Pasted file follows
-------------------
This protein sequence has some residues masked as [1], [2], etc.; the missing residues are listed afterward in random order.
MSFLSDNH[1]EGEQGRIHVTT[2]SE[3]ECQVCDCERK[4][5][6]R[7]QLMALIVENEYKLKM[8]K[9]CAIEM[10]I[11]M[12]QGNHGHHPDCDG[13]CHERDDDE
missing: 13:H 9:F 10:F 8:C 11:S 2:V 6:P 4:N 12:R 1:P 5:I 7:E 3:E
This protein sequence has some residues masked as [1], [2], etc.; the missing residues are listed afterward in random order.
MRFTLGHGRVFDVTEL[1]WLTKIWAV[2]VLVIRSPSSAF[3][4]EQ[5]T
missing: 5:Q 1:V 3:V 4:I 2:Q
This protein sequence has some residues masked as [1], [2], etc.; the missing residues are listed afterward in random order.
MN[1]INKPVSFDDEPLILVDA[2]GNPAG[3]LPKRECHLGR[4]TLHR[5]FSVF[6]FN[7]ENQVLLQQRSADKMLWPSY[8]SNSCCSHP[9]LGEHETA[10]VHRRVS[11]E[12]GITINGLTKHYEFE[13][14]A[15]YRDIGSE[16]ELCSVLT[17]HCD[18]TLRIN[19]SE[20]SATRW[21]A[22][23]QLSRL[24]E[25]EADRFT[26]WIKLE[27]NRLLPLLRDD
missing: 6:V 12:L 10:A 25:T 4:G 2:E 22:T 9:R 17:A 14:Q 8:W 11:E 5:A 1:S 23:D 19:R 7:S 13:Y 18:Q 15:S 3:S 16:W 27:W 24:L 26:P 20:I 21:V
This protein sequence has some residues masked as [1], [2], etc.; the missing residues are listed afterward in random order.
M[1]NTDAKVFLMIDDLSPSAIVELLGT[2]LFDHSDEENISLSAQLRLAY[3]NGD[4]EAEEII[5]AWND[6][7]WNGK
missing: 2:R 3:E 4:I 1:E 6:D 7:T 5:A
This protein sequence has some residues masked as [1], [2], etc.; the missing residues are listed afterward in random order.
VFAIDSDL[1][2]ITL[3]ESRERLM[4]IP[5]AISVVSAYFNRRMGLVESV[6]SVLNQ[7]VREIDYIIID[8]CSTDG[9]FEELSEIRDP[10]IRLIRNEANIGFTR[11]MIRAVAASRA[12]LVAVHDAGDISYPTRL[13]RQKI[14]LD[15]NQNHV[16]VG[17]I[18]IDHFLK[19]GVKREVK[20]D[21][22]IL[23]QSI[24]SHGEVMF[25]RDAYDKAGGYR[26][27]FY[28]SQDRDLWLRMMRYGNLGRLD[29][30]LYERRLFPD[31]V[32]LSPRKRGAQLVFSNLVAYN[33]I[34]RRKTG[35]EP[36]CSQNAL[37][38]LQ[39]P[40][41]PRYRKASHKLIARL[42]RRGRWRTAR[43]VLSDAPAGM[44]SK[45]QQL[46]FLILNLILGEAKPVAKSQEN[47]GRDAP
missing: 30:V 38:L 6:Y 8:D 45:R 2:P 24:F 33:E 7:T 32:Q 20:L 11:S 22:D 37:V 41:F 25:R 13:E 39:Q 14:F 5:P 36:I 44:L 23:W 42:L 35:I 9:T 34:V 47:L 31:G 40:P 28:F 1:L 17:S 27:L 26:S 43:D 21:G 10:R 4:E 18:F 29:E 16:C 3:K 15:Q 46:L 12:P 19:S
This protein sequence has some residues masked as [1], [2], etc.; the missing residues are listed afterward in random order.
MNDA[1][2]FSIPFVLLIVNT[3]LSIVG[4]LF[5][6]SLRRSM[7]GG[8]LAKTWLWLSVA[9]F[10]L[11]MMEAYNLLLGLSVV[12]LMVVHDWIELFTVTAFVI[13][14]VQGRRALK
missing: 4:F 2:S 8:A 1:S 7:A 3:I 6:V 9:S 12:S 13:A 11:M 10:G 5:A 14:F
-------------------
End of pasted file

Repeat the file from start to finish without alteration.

This protein sequence has some residues masked as [1], [2], etc.; the missing residues are listed afterward in random order.
MSFLSDNH[1]EGEQGRIHVTT[2]SE[3]ECQVCDCERK[4][5][6]R[7]QLMALIVENEYKLKM[8]K[9]CAIEM[10]I[11]M[12]QGNHGHHPDCDG[13]CHERDDDE
missing: 13:H 9:F 10:F 8:C 11:S 2:V 6:P 4:N 12:R 1:P 5:I 7:E 3:E
This protein sequence has some residues masked as [1], [2], etc.; the missing residues are listed afterward in random order.
MRFTLGHGRVFDVTEL[1]WLTKIWAV[2]VLVIRSPSSAF[3][4]EQ[5]T
missing: 5:Q 1:V 3:V 4:I 2:Q
This protein sequence has some residues masked as [1], [2], etc.; the missing residues are listed afterward in random order.
MN[1]INKPVSFDDEPLILVDA[2]GNPAG[3]LPKRECHLGR[4]TLHR[5]FSVF[6]FN[7]ENQVLLQQRSADKMLWPSY[8]SNSCCSHP[9]LGEHETA[10]VHRRVS[11]E[12]GITINGLTKHYEFE[13][14]A[15]YRDIGSE[16]ELCSVLT[17]HCD[18]TLRIN[19]SE[20]SATRW[21]A[22][23]QLSRL[24]E[25]EADRFT[26]WIKLE[27]NRLLPLLRDD
missing: 6:V 12:L 10:A 25:T 4:G 2:E 22:T 9:R 17:A 14:Q 8:W 11:E 5:A 1:S 23:D 19:R 7:S 13:Y 18:Q 15:S 3:S 16:W 27:W 24:L 26:P 20:I 21:V
This protein sequence has some residues masked as [1], [2], etc.; the missing residues are listed afterward in random order.
M[1]NTDAKVFLMIDDLSPSAIVELLGT[2]LFDHSDEENISLSAQLRLAY[3]NGD[4]EAEEII[5]AWND[6][7]WNGK
missing: 2:R 3:E 4:I 1:E 6:D 7:T 5:A
This protein sequence has some residues masked as [1], [2], etc.; the missing residues are listed afterward in random order.
VFAIDSDL[1][2]ITL[3]ESRERLM[4]IP[5]AISVVSAYFNRRMGLVESV[6]SVLNQ[7]VREIDYIIID[8]CSTDG[9]FEELSEIRDP[10]IRLIRNEANIGFTR[11]MIRAVAASRA[12]LVAVHDAGDISYPTRL[13]RQKI[14]LD[15]NQNHV[16]VG[17]I[18]IDHFLK[19]GVKREVK[20]D[21][22]IL[23]QSI[24]SHGEVMF[25]RDAYDKAGGYR[26][27]FY[28]SQDRDLWLRMMRYGNLGRLD[29][30]LYERRLFPD[31]V[32]LSPRKRGAQLVFSNLVAYN[33]I[34]RRKTG[35]EP[36]CSQNAL[37][38]LQ[39]P[40][41]PRYRKASHKLIARL[42]RRGRWRTAR[43]VLSDAPAGM[44]SK[45]QQL[46]FLILNLILGEAKPVAKSQEN[47]GRDAP
missing: 30:V 38:L 6:Y 8:D 45:R 2:P 24:F 33:E 7:T 32:Q 20:L 11:S 22:D 37:V 41:F 25:R 13:E 39:Q 14:F 5:P 36:I 44:L 23:W 42:L 35:I 9:T 34:V 47:L 31:G 40:P 28:F 1:L 17:S 27:L 26:S 43:D 21:G 10:R 4:E 18:F 29:E 16:C 3:K 15:Q 46:L 12:P 19:S
This protein sequence has some residues masked as [1], [2], etc.; the missing residues are listed afterward in random order.
MNDA[1][2]FSIPFVLLIVNT[3]LSIVG[4]LF[5][6]SLRRSM[7]GG[8]LAKTWLWLSVA[9]F[10]L[11]MMEAYNLLLGLSVV[12]LMVVHDWIELFTVTAFVI[13][14]VQGRRALK
missing: 4:F 2:S 8:A 1:S 7:A 3:I 6:V 9:S 12:S 13:A 11:M 10:G 5:A 14:F